For example, if
Matrices of coefficients are obtained by estimating model (2), A2 and Σ2. Then I use the H-transformation in computing the impulse responses of model (1), which contains a linear transformation.
III. Impulse Response Analysis
The VAR model is an effective tool for studying the complex dynamic interrelation in data. By estimating the impulse response functions using VAR, I can trace out the effect of policy as well as real and financial innovations on the economy. A comprehensive IRF analysis has been performed to investigate three issues: model validation, shock transmission, and cyclicality. The main goal of this work is twofold: first, to uncover the degree in which empirical results match theoretical prediction and, second, to understand the reactions and properties of the credit spread. In what follows, I first describe how the analysis of the effects of monetary policy innovations can be used as a model selection tool. This approach has been used extensively in the literature (see Giannone, Lenza, and Primiceri (2012), Christiano, Eichenbaum, and Evans (1999), among others). The first contribution of this paper is to scrutinize large-scale New Keynesian models which feature different rigidities and frictions, by directly using data as the benchmark. More specifically, I evaluate the effect of the financial accelerator mechanism in enhancing the performance of Smets and Wouters (2007)-style monetary NK models. The first subsection provides a detailed discussion of the model validation exercise.
Next, I study monetary policy shock propagation into external finance premium and net worth channels. These are the two channels which are highlighted by the financial accelerator theoretical framework. Finally, I study the robustness of the results with respect to information inclusion. Understanding the response and properties of credit spread are particularly interesting, as this variable measures the linkage between financial factors and real activities. Hence, most of the discussion in this section centers on the spread and its components. In subsection 3, I discuss the implications of an exogenous increase in the external finance premium. The evidence presented in this paper draws attention to the importance of distinguishing between different risk channels of credit spread. The credit spread (BAA-FFR) drops to a negative value upon the impact of a monetary policy shock. This is contrary to the prediction of the financial accelerator mechanism. I call this anomaly the spread puzzle.
To solve the spread puzzle, I highlight two important intrinsic properties of this series, namely, the maturity term and the default risk. The BAA and AAA bond yields, by construction, are long-maturity variables; this is because Moody’s includes bonds with remaining maturities as close to 30 years as possible. By assuming that AAA is the rate paid in the no-default scenario, one can think about BAA-AAA as a proxy that captures the default risk. Similarly, the AAA-FFR spread can capture the maturity mismatch risk. 8 This decomposition allows for studying the effects of these two risk channels independently. The impulse response evidence, presented in the following subsection, shows that, while both series have similar cyclical properties, they respond differently to a monetary policy shock. Moreover, the economy has a similar trajectory under an exogenous increase in either of these spreads; this is while the magnitude of responses to a maturity mismatch spread shock is bigger than that of a default risk spread shock. Appendix 6 summarizes the findings.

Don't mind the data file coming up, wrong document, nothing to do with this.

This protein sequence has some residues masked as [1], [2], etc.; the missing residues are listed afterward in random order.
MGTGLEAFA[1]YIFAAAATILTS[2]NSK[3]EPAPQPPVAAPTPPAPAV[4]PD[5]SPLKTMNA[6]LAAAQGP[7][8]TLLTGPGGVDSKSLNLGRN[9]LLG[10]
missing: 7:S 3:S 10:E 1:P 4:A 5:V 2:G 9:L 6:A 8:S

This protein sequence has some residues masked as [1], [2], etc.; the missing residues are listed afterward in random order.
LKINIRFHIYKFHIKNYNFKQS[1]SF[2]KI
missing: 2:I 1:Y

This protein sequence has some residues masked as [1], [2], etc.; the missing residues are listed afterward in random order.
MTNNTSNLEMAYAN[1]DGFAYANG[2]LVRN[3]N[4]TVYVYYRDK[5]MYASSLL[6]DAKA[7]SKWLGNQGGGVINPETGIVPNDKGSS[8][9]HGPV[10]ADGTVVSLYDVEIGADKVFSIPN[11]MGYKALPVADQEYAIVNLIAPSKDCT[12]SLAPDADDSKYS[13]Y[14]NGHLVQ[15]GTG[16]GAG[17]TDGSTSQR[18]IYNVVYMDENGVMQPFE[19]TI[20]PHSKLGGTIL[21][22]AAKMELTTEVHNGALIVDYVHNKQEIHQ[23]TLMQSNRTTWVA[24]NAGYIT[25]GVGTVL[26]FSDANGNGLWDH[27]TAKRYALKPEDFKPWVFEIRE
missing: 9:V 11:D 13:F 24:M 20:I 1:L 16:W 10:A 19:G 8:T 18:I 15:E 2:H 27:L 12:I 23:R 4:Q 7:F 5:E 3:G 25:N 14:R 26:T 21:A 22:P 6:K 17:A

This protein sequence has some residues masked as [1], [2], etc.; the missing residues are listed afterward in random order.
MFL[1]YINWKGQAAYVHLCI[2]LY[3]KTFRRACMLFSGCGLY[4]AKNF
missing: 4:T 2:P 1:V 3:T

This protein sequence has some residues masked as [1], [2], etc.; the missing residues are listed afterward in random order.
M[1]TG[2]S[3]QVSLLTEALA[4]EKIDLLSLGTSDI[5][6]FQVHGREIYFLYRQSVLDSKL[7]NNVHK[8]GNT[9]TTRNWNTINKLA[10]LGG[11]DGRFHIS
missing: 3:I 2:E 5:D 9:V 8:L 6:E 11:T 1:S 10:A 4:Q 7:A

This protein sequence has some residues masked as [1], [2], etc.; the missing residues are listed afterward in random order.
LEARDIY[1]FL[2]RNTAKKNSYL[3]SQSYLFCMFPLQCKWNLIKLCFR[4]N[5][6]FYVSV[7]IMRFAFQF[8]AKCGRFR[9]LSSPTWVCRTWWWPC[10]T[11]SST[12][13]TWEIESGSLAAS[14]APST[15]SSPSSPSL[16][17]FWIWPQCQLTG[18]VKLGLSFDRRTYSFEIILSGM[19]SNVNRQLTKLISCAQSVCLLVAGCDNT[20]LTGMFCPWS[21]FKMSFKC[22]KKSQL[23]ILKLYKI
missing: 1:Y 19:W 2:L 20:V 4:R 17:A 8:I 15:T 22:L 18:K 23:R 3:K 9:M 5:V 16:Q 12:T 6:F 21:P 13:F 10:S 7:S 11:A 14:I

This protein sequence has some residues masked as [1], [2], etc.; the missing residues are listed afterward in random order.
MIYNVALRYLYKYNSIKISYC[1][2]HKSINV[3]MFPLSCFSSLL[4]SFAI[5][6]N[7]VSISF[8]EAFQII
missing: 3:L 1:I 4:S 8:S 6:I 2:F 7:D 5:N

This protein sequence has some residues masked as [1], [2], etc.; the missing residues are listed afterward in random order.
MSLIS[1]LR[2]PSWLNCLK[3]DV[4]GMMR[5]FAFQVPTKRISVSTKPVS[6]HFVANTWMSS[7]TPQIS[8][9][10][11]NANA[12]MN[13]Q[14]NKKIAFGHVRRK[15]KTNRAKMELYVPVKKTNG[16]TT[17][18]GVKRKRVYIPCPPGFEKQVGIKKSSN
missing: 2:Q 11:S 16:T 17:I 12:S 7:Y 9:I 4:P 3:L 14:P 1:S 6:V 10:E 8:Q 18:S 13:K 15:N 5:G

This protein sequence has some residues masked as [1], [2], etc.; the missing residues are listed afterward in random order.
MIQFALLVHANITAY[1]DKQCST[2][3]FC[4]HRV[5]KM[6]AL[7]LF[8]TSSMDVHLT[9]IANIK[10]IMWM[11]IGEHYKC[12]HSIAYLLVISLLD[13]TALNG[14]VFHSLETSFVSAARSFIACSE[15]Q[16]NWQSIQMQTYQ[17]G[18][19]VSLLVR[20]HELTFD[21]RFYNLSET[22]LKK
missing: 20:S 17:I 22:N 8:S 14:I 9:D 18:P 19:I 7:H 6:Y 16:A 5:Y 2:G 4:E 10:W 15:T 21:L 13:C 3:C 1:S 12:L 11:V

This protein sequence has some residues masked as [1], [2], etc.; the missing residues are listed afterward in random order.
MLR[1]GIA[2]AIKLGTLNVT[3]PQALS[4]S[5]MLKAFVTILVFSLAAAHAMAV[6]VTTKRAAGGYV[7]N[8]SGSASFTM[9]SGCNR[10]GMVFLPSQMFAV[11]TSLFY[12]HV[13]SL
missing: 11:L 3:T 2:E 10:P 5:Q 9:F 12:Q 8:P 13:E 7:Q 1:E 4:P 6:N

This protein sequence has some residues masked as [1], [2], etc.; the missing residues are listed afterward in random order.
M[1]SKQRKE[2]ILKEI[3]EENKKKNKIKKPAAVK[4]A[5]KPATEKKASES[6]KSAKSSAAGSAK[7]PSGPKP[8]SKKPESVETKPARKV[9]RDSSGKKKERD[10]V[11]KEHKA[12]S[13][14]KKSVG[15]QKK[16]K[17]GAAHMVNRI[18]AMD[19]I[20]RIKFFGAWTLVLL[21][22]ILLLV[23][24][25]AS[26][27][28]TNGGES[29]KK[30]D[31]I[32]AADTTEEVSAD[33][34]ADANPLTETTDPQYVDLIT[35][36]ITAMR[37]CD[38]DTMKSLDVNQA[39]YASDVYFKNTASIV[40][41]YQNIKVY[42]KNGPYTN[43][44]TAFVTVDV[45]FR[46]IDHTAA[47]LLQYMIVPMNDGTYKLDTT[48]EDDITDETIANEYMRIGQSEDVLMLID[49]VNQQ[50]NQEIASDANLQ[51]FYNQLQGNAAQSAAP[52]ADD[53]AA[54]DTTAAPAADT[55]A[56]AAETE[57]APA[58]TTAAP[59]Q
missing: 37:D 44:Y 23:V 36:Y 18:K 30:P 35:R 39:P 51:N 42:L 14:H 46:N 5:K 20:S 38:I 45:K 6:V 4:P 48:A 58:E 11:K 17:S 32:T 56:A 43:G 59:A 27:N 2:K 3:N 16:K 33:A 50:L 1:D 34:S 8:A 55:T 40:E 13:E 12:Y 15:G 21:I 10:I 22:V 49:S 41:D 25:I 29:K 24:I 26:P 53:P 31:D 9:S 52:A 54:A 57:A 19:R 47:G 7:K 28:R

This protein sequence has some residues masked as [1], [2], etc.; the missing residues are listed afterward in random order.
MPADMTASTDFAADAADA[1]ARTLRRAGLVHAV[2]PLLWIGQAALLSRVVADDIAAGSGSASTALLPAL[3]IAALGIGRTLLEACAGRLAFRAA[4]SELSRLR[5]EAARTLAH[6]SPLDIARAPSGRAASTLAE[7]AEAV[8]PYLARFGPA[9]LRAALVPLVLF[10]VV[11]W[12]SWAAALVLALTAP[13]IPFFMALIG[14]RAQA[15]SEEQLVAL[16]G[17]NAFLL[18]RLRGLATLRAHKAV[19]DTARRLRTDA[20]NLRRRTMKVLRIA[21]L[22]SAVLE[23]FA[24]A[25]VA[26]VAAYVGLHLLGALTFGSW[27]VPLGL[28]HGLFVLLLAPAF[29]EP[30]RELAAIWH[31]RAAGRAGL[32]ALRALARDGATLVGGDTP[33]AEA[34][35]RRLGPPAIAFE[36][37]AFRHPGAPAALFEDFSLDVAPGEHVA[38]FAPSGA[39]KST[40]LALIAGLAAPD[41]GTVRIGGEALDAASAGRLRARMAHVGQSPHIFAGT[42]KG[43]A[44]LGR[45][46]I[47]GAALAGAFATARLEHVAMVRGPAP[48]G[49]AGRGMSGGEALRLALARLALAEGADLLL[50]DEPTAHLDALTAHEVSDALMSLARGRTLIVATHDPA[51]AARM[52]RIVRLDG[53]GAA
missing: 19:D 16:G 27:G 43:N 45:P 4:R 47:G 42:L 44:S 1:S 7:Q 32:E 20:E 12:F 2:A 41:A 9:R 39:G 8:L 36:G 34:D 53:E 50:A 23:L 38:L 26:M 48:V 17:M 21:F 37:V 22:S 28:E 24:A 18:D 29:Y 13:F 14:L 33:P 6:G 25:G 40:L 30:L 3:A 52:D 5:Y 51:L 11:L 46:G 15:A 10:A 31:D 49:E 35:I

A. Model Validation
I consider two competing estimated models. 1) Justiniano, Primiceri, and Tambalotti (2013)’s monetary DSGE model is my baseline model. Hereafter I call this the JPT model. 2) The JPT model amended by the financial accelerator mechanism of Bernanke, Gertler, and Gilchrist (1999) is then considered. I call this model JPTBGG. For details on the implementation, see Furlanetto, Gelain and Taheri Sanjani (2013). I use seven conventional macroeconomic variables and two financial variables to estimate the JPTBGG model. The macroeconomic observables are similar to the ones in Justiniano, Primiceri, and Tambalotti (2013). The financial observables contain the credit spread, which is proxied by BAA-FFR9 and per capita net worth. Figure 2 compares the response of seven macroeconomic observables to the monetary policy shock across the JPT and JPTBGG models. The responses of two financial variables in the JPTBGG model, spread and net worth, are also included in the panel. As is clear from this figure, the magnitudes of the responses generated from the DSGE model with financial frictions are greater than those from the DSGE model without financial frictions. This result is intuitive, as the accelerator block works as a feedback loop and thus amplifies the response of the economy to the shocks.
Figure 2:IRF -DSGE JPT versus JPTBGG Figure 3:IRF -VAR using the JPTBGG data-set